Why govt cannot escape dangers of junk food

Health minister says that there is no plan to define junk food

prahlad

Prahlad Rao | July 30, 2015 | New Delhi


#junk food   #health   #maggi   #blood pressure   #diabetes  

The government has not learnt anything even after Maggi controversy. It is equipped to do but the will is lacking. The union government has shamelessly admitted today that it has not defined what constitutes junk food.

Minister of state (health and family welfare) Shripad Naik informed the Rajya Sabha today that there is no proposal under consideration of the ministry to define junk food under the Food Safety and Standards (FSS) Act, 2006.

Knowledgeable parent is aware of the dangers of junk food but it is rarely enforced leading to various ailments like diabetes, high blood pressure and stroke. Research has shown that junk food causes energy depletion and the ability to concentrate for extended periods of time. It is prime reason for obesity in children. As junk food affects growth of a child regular consumption of junk food negatively impacts self-esteem and confidence.

But the government is casual about these effects that tell on nation’s social cost. Currently, only guidelines for making available wholesome, nutritious, safe and hygienic food to school children have been framed by the Central Advisory Committee of Food Safety and Standards Authority of India (FSSAI).

The minister said the National Institute of Nutrition (NIN), ICMR has not conducted a study on junk food. A study had, however, been conducted by NIN to assess ill-effects of consumption of carbonated water beverages (CWBs) on the health of adolescents and young adults, which showed higher increments of body fat in young consumers.

The best the administration has done is to educate the consumers about the food safety through advertisements in media, campaigns launched by the FSSAI on social media, documentary films on YouTube, educational booklets, information on FSSAI website, stalls at fairs/melas/events and mass awareness campaigns.

These are hardly sufficient in the face of the food companies budget. These companies are spending millions of dollars to design foods with addictive sensations. The addictive sensations are shape, texture, chemical additives and forms that tricks brain into craving for junk food.

Last year, the US passed a law to keep children out of junk food consumption. Under the US Department of Agriculture law, schools will no longer be allowed to sell unhealthy junk food in their cafeterias, vending machines, student stores, or at bake sale fundraisers. Schools must replace these unhealthy items with a number of nutritious options, which also come with their own requirements.

Junk food generally refers to foods that contribute lots of calories but little nutritional value. The junk foods is low in satiation value (people don't tend to feel as full when they eat them) which can lead to overeating. Another problem is that junk food tends to replace other, more nutritious foods.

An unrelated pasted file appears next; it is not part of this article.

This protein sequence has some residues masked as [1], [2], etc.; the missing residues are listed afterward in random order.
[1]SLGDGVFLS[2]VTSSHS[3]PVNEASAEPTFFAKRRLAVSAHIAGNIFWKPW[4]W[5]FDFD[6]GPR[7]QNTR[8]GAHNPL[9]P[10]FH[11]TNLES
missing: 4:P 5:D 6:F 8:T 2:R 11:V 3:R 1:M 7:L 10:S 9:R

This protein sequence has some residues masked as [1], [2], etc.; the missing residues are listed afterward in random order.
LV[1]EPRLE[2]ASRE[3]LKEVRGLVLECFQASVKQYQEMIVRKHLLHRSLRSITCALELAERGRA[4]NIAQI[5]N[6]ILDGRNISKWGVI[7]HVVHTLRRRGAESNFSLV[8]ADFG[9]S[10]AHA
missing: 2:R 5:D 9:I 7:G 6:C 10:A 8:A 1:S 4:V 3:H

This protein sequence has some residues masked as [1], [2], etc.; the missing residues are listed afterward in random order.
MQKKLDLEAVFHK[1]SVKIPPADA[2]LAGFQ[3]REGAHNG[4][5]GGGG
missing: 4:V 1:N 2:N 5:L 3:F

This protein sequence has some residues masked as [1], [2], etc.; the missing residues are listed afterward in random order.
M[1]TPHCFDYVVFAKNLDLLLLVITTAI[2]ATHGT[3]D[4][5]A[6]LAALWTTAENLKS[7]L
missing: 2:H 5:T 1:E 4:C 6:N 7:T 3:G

Most "junk food" falls into the categories of either "snack food" or "fast food." And then there are things like breakfast cereals. They seem innocent enough, but not.

Junk foods are low in fiber, high in palatability (it tastes good), it offers a high number of calories in a small volume, it's high in fat and high in sugar in liquid form.

We have neither laws nor any enforcement mechanism. There is another Maggie is waiting to happen.

Comments

 

Other News

Ordinances promulgated to boost agriculture

 After the announcement of the decisions by the government for reforms in the agricultural sector for raising the income of the farmers as part of the ‘Aatmanirbhar Bharat Abhiyan, the president has promulgated two ordinances with the aim of giving a boost to rural India for farmers engaged in a

How Covid-19 can be a boon to slash tobacco disease burden

 The two-month Covid-19 lockdown has been both a bane and a boon for India’s 27 crore tobacco users. With tobacco not included in the list of essential goods and many states explicitly banning chewing tobacco over concerns of spitting, the sharp drop in availability has forced them to undergo wi

Maharshtra braces to face Cyclone Nisarga

 Even as Mumbai fights challenges posed by COVID-19 on multiple fronts and as the  coronavirus cases continue to rise daily, the city now faces a double whammy with the cyclone ‘Nisarga’ slated to make the landfall in Maharashtra Wednesday. A state-wide alert has been issued for Mumba

Harnessing the demographic capital: how effective are skilling programmes?

Probing data concerning increased job creation and the decline in unemployment has been holding the attention of economists and been subject of discussions in several think tanks in the preceding months. The NITI Aayog reports that 3.53 million new jobs were created between September 2017 and February 2018

It`s time to Unlock now, with economic focus

With Lockdown 4 ending Sunday, the home ministry has issued new guidelines to fight COVID-19 and for phased re-opening of areas outside the Containment Zones. The guidelines, issued based on extensive consultations held with states and UTs, will be effective from June 1 till June 30. The first phase of reo

Small kitchen gardens turn saviours for Gujarat tribal families

When the whole world is fighting COVID-19, food and nutrition security has become a major issue. The pandemic has aggravated the existing food crisis in India, especially in rural and tribal regions. There has been less availability of fresh foods in most parts of the country, and the tribal community has



Archives

Current Issue

Opinion

Facebook    Twitter    Google Plus    Linkedin    Subscribe Newsletter

Twitter